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5 Innovative Artists Who Redefined How Art Is Created

They fly high above cities. They make sculptures of single grains of sand. Prepare to be amazed by the lengths these contemporary artists go to for their craft.

1 / 5

Redefining watercolors.

Deep under the Black Sea, a group of Ukranian artists create paintings while scuba diving. Alexander Belozor and his fellow artists must create their underwater landscapes in 40 minutes, because of the limited amount of oxygen in their tanks. Colors change at that depth, so the artists must consider whether to use red which may look like brown on dry land, or brown to create black.

2 / 5

Redefining gravity.

Artist James Nares doesn’t let gravity get in the way of the creation of large-scale oil paintings. To produce his undulating single-stroke abstracts without drips, Nares wears a harness attached to the ceiling to hover above the canvas. With an assistant’s help, Nares floats horizontally in mid-air, painting stroke after stroke with a handmade brush until he’s satisfied with the piece.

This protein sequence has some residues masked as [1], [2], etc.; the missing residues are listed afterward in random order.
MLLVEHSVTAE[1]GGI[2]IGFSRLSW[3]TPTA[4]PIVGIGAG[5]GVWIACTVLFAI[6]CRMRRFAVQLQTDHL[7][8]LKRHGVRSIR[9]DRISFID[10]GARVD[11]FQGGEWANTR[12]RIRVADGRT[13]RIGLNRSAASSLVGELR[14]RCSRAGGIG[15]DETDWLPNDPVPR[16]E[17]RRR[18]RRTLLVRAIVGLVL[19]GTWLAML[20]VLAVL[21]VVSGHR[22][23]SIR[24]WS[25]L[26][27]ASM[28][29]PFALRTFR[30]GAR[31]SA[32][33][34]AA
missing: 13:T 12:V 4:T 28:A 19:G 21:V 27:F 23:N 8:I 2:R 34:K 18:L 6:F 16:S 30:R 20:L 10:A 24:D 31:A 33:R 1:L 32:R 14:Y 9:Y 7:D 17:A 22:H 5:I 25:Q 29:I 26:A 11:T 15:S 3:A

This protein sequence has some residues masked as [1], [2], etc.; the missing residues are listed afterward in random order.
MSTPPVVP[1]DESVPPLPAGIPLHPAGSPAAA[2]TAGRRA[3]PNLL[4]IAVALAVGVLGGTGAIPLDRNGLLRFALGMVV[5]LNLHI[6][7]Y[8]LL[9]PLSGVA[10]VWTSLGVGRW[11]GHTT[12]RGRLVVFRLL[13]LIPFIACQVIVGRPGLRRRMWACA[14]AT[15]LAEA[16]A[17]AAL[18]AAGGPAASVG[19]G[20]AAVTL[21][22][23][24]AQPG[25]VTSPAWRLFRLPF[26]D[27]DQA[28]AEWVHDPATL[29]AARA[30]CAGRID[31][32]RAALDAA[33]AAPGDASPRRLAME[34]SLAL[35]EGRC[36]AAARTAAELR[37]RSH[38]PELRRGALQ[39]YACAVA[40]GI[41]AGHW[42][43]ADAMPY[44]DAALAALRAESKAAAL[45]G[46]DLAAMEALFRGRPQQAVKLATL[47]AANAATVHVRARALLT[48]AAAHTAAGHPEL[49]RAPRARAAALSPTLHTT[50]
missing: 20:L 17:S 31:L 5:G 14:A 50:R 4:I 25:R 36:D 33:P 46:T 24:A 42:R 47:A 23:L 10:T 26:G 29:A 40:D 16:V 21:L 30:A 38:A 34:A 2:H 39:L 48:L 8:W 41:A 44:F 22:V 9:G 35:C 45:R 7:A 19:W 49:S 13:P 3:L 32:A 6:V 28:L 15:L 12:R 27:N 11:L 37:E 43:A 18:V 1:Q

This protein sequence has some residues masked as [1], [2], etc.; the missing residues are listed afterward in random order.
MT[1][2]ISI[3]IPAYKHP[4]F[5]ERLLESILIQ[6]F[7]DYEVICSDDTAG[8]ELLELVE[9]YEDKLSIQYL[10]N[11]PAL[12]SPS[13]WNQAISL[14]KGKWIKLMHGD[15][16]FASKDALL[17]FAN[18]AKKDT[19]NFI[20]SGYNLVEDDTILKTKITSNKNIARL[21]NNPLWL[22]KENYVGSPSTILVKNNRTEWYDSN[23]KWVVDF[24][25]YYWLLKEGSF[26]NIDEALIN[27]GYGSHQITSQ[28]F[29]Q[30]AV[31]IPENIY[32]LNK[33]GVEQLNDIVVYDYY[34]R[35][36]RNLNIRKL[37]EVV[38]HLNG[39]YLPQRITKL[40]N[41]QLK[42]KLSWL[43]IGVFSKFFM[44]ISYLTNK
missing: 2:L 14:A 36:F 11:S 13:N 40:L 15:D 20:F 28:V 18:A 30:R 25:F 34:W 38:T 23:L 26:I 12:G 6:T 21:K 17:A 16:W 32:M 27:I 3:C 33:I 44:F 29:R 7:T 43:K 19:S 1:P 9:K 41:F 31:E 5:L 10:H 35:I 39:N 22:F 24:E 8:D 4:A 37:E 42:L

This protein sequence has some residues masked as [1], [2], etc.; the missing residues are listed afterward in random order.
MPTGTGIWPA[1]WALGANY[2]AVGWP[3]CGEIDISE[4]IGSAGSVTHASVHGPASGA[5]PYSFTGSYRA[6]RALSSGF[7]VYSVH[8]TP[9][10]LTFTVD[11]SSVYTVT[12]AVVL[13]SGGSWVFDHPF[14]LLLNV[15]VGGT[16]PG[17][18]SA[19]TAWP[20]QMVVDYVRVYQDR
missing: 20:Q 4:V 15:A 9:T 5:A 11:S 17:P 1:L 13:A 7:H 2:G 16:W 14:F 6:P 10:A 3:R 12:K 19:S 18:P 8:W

3 / 5

Redefining perspective.

Using an old fashioned bellows camera, Italian artist Olivo Barbieri shoots from a helicopter to capture aerial photographs. The twist: His tilt-shift technique of adjusting the camera’s lens makes the world’s largest cities look like toy models.

4 / 5

Redefining miniaturism.

The micro-sculputres that Willard Wigan creates are smaller than a blood cell and only visible through a microscope. To make these tiny rice figures ranging from Cinderella to a line of camels, Wigan enters a meditative state and, between heartbeats, manuevers a brush made of the hair from fly. Wigan has also used a tiny blade to carve figures from grains of sand and sugar.

5 / 5

Redefining paintbrushes.

Artist Hong Yi doesn’t bother with bristles. Instead, she dribbles a basketball dipped in paint to create portraits of famous basketball players like Yao Ming. She plays with her food and photographs her tiny creations built from rice, beets, and hot sauce. And she creates portraits from coffee cup stains, shuttlecock feathers, and hand-drawn musical notes.

Reader's Digest
Originally Published in Reader's Digest